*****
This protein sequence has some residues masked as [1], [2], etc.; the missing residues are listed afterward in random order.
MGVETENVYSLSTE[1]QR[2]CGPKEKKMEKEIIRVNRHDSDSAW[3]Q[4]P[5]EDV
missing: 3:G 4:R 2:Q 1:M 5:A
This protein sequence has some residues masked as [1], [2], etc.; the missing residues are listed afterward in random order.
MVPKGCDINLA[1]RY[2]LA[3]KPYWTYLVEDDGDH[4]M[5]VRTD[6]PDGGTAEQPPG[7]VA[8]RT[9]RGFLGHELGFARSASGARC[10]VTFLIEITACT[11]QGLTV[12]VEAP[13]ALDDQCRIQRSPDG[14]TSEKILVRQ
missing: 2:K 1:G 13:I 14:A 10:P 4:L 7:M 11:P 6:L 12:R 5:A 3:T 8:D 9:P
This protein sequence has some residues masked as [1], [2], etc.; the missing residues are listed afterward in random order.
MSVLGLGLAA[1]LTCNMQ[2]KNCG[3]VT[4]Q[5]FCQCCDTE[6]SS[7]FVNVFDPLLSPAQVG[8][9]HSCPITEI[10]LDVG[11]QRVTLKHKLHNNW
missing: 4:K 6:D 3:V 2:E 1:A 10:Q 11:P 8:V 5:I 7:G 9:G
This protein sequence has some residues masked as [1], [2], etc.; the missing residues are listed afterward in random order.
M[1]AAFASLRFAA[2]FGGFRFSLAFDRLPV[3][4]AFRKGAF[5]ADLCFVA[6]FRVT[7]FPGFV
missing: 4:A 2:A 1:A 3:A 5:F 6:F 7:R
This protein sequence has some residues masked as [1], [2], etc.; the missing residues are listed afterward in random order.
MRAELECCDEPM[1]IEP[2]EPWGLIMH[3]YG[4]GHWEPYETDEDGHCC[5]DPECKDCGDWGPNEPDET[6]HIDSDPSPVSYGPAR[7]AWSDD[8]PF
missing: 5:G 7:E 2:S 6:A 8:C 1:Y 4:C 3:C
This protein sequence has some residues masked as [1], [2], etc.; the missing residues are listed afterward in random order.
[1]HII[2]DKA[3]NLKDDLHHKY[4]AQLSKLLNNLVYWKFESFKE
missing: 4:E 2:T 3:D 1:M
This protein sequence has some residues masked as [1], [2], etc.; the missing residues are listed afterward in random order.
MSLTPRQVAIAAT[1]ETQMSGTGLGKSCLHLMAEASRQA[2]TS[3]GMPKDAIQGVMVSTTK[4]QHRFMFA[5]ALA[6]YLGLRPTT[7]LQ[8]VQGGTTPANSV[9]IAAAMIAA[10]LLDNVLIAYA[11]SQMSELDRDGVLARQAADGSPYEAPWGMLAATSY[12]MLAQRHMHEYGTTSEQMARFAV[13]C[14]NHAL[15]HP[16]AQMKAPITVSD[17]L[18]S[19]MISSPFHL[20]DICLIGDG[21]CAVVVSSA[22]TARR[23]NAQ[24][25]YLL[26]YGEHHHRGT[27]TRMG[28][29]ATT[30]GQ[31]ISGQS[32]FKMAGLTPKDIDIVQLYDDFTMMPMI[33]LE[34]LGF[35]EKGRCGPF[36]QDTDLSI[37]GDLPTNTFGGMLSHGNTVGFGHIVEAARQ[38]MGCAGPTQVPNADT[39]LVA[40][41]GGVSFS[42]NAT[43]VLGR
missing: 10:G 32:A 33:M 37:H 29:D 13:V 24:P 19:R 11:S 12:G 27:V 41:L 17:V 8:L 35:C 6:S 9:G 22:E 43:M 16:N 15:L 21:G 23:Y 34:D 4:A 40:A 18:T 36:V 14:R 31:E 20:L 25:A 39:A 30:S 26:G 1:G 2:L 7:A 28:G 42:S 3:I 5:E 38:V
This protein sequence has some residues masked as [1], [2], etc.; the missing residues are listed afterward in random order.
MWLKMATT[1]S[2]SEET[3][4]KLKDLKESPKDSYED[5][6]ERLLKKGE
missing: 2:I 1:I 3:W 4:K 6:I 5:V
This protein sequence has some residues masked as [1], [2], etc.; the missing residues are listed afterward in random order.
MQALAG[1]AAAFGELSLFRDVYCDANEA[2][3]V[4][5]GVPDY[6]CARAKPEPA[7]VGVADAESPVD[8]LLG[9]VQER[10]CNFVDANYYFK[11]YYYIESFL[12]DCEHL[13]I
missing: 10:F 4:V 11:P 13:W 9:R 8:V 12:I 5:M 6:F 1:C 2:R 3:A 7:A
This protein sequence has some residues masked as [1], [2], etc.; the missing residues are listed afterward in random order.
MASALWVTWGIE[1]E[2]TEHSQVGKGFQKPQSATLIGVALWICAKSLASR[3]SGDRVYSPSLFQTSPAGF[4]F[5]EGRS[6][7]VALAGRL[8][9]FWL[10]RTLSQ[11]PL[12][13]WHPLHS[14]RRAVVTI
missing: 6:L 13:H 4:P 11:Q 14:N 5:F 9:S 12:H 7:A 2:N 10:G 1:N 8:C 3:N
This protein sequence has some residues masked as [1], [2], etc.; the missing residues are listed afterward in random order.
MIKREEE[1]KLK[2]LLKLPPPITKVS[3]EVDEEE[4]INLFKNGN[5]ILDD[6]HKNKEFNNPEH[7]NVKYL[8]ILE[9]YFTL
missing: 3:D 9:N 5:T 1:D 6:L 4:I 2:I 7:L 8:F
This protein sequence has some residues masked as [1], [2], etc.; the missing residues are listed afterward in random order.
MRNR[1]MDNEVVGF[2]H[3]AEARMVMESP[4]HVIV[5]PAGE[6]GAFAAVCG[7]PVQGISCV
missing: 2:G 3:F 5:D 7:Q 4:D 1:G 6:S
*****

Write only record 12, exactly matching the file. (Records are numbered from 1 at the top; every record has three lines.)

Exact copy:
This protein sequence has some residues masked as [1], [2], etc.; the missing residues are listed afterward in random order.
MRNR[1]MDNEVVGF[2]H[3]AEARMVMESP[4]HVIV[5]PAGE[6]GAFAAVCG[7]PVQGISCV
missing: 2:G 3:F 5:D 7:Q 4:D 1:G 6:S